The Genie is out of the bottle, and at your service - a glimpse into the future
The Genie is out of the bottle, and at your service - a glimpse into the future of student support. In a future not too far away, students are all going to have personal assistants. That's if Deakin University's Genie app is anything to go by.
Deakin, long established as a leader in creating and adopting new digital technology, started developing their student support tool back in 2015. And it's now reaching a level of maturity that has seen it become an important part of their student experience.
So, what is Genie?
Genie is a voice controlled smartphone app, created by Deakin and designed to provide student support and guidance for students at the Australian University.
The use cases are quite broad but all revolve around a simple Q&A format. Students can, for example, ask Genie when their upcoming assignment due dates are, or check which books they have from the library and when they're due back, and what their class timetable looks like for the week. An electronic PA you could say.
And with new students joining University each semester, the app can deliver real efficiencies by answering the numerous common queries new students need answering to help them settle in.
The app makes use of quite a range of technology including voice recognition, chatbots, artificial intelligence, and a predictive analytics engine.
To get Genie up and running was quite a challenge, although Deakin made it look easy.
The project involved numerous staff and students identifying typical use cases, trawling through archives of questions and identifying the best answers to queries.
Genie was then asked thousands of questions in different variations with people rating the responses for accuracy to fine tune the system.
And then information from the main website and other digital resources had to be incorporated to make the service expansive enough to be useful.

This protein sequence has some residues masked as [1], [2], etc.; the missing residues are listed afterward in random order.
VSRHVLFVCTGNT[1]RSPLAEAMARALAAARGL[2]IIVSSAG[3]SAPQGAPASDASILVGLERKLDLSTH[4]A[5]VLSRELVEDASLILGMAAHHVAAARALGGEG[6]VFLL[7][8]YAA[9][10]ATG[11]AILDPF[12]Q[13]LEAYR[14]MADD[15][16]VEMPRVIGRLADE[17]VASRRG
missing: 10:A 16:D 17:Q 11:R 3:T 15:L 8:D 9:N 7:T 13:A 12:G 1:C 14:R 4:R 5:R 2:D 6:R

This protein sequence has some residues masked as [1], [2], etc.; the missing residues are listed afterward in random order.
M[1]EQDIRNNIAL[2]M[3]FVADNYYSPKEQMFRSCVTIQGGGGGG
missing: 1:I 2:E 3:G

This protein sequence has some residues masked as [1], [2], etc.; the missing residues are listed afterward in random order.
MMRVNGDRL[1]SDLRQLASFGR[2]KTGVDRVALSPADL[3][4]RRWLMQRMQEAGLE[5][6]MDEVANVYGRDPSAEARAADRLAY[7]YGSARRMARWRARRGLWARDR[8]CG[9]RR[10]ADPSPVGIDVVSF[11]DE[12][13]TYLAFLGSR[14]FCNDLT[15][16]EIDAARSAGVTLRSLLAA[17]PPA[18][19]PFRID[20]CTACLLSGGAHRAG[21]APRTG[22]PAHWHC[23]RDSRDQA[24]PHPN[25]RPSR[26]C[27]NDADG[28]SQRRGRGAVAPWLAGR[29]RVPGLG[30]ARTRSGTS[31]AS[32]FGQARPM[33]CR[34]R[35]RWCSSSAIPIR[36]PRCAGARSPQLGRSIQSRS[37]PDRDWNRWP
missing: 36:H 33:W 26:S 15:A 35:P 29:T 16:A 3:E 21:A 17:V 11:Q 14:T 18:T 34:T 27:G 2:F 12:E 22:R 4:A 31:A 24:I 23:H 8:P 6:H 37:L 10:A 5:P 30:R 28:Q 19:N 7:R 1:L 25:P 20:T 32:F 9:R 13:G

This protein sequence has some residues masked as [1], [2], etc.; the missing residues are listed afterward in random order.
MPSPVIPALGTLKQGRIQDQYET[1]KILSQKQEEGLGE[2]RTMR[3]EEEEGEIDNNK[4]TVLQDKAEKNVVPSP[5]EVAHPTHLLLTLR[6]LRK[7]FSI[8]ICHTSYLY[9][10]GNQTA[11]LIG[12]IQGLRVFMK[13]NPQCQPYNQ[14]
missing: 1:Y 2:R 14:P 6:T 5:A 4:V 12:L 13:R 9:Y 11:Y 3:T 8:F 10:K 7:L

This initial investment in time and resource was really high for Deakin and is a relatively high barrier to entry for any other Universities interested in mimicking the technology and approach.
But the beauty of machine learning platforms like this is that the payout improves over time. Or put more simply...the more questions students ask, and the more feedback students give about the accuracy and quality of responses, the better the answers provided by the AI solution get.
And when the answers are combined with rich media such as maps, timetables and images, the output of this solution for the student is really powerful.
According to Deakin Vice-Chancellor, Jane den Hollander, there has always been a true need for such a system:
"Students continuously tell us they want access to accurate, immediate and easily understandable information, that they can instantly find themselves. Genie will be able to provide them a single destination to find the information they need, how and when they want it."
Students expect on-demand accurate answers to their questions nowadays. So having a single, reliable destination like Genie really makes sense. Much like search experiences on University websites and Intranet portals, they need to work and deliver relevant contextual content in an instant.
It also extends the reach of support staff and the quality of service they can provide. And when the handoffs are well coordinated between AI and human intervention, AI could provide significant efficiencies and a seamless experience for students.
Over time, Genie may become more sophisticated and broaden out it's uses, helping to give advice on admissions, tuition fees, accommodation queries, health and wellbeing and employment advice.
It has actually now been in the wild at Deakin for over three years but broader adoption seems to have stalled. Deakin confirmed a few years ago that it wishes to commercialize the hugely successful project but not within the HE space. This is to ensure they stay one step (or actually many steps) ahead of their competitors.
But their commercialization target dates have long passed. A sign maybe of how difficult it can be to both commercialize and protect such a precious digital innovation.
With predictive technologies growing so quickly, perhaps Deakin University will consider licensing the solution to HE organizations in areas of the world which are not deemed in direct competition to them in future.
We can hope for this, as AI is an exciting field and greater adoption in higher education will mean AI-led support gets more sophisticated more quickly. It can also continue to make a greater contribution to the University experience and a key part of the smart campus of the future.
We think the future of AI support tools like Genie is bright. Much like Disney's Genie, they could be a brilliant, adorable, and compassionate friend. But what do you think?
Could you see yourself using Genie as a student?
And do you think it's more useful for established students or new students?
Can you envisage similar solutions to Genie being developed across other Universities and Colleges in the near future?Tagged: mobile, ai, chatbot Leave a comment